Jon Lester's Velocity Was Down a Bit More Yesterday, But Maybe That's to Be Expected

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Jon Lester’s Velocity Was Down a Bit More Yesterday, But Maybe That’s to Be Expected

Chicago Cubs

When Jon Lester walked off the mound with two outs in the sixth inning yesterday, I was happy with his outing (5.2 IP, 5H, 0ER, 3BB, 5Ks), but unable to fully smile, because it sure seemed like his velocity was way out of whack.

It’s always difficult to tell live/while you’re watching – a handful of missed pitches here or there can totally skew what you think you’re seeing – but it sure felt like a whole lot of four-seamers were registering under 90 MPH, while a whole lot of cutters were registering under 87 MPH … and it turns out, that concern was warranted.

Data via Brooks Baseball:

Per Lester’s player card, his four-seamer averaged a release speed of just 90.5 MPH last night, while his cutter came in at 86.96 MPH. Both represent Lester’s lowest velocity recordings of the season, and it looks even worse when you look back a few years:

Basically, Lester’s velocity last night was lower than his 2018 season average, which was, itself, already down from 2017, which was also down from 2016. Point being, yes, he’s getting older (34) and losing velocity is a big part of that, but last night stood out even from the expected decline (and he was on regular rest with beautiful weather at home).

On the more optimistic front, I count five games last season where Lester’s four-seamer and cutter (not always in the same start) dipped down (close) to the levels he was posting last night, so maybe it just happens from time to time. We also know that he’s got bone chip in his pitching elbow that may bear some relationship to a periodic dead arm situation (remember Spring Training 2015? and late last year?). After his Opening Day start, Lester declined to say he was in a dead arm period, for what that’s worth.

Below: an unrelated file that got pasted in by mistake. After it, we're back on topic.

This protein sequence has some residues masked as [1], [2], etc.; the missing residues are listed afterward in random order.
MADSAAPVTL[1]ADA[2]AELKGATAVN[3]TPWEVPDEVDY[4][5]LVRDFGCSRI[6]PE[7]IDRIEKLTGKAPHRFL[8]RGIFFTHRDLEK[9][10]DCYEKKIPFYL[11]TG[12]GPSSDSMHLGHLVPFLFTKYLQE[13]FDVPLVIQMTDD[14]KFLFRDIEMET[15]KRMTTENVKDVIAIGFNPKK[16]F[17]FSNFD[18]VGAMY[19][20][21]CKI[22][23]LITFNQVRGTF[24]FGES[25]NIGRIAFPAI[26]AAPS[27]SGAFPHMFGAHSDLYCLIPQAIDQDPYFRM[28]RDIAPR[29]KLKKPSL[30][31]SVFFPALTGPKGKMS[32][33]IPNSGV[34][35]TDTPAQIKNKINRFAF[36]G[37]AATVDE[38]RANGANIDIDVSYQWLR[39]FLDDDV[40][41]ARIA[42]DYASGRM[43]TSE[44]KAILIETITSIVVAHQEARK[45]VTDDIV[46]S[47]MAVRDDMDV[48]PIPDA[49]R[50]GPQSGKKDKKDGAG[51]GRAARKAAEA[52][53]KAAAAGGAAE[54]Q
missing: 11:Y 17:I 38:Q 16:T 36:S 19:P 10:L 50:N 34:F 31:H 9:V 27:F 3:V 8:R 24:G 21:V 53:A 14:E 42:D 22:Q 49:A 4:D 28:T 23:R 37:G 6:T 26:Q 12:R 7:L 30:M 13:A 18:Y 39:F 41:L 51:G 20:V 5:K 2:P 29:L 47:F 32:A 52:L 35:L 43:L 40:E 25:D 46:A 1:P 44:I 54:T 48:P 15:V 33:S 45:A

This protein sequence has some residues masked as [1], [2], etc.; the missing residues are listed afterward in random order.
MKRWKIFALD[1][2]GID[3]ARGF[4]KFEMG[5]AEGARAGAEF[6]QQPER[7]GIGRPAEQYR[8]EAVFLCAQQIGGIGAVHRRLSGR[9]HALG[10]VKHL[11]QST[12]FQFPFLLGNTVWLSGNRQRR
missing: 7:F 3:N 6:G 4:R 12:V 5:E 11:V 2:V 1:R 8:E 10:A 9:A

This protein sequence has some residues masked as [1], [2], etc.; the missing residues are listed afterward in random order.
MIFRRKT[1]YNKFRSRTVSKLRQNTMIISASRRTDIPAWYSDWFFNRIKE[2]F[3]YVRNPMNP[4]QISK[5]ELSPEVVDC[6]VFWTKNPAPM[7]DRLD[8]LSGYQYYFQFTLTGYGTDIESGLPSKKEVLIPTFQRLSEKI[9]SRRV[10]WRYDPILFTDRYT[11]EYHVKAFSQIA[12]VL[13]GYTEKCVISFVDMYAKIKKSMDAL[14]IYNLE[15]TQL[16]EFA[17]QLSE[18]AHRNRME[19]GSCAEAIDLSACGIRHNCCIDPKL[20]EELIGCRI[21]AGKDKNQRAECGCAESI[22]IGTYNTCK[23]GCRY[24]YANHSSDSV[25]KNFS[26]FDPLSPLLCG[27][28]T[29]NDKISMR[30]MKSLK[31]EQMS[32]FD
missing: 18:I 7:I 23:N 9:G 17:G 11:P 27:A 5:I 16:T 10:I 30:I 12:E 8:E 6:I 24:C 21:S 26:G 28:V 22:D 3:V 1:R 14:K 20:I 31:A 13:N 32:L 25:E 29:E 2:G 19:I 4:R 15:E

Still, maybe this really is a big nothing burger – I am relieved to see he’s had dips like this in the past – but I just wanted to bring it up because it stood out.

Now that the scary part of the post is over … how about a little love for a solid, no-earned-run performance against the Rockies to help keep the Cubs’ winning streak alive?

(Photo by Jonathan Daniel/Getty Images)

Lester might not have been at his best last night, but even with the depressed velocity he managed to grab nine whiffs and keep his team in the game. Of course, there were some issues, too (only 5 strikeouts, 31.3% line drive rate, 38.9% hard-hit rate), but even that was met with some positives (25% fly ball rate, 22.2% soft-hit rate) and some obvious flukiness (14.3% infield hit rate). In the end maybe this start wasn’t stellar or terrible, and maybe that perfectly okay.

As Jon Lester continues making his way through his age 34-season, we’ll probably have to prepare ourselves for more middle of the road-success starts, somewhat related to his declining velocity. But, again, we (and the Cubs!) were prepared for just this – the whole point of targeting Lester back in 2015 was that he never relied solely on elite velocity, so he’s a candidate to age gracefully … as he has so far.

Sure, he still has the ability to dominate on any given night, but the Cubs don’t need him to be that guy all the time given the strength in the rotation. So for now, we’ll just keep an eye on that velocity in his next few starts to see if it bounces back up to his new normal levels (i.e. 2017-2018 averages), because if he’s around that point, he should be just fine.

Author: Michael Cerami

Michael Cerami covers the Chicago Cubs, Bears, and Bulls at Bleacher Nation. You can find him on Twitter @Michael_Cerami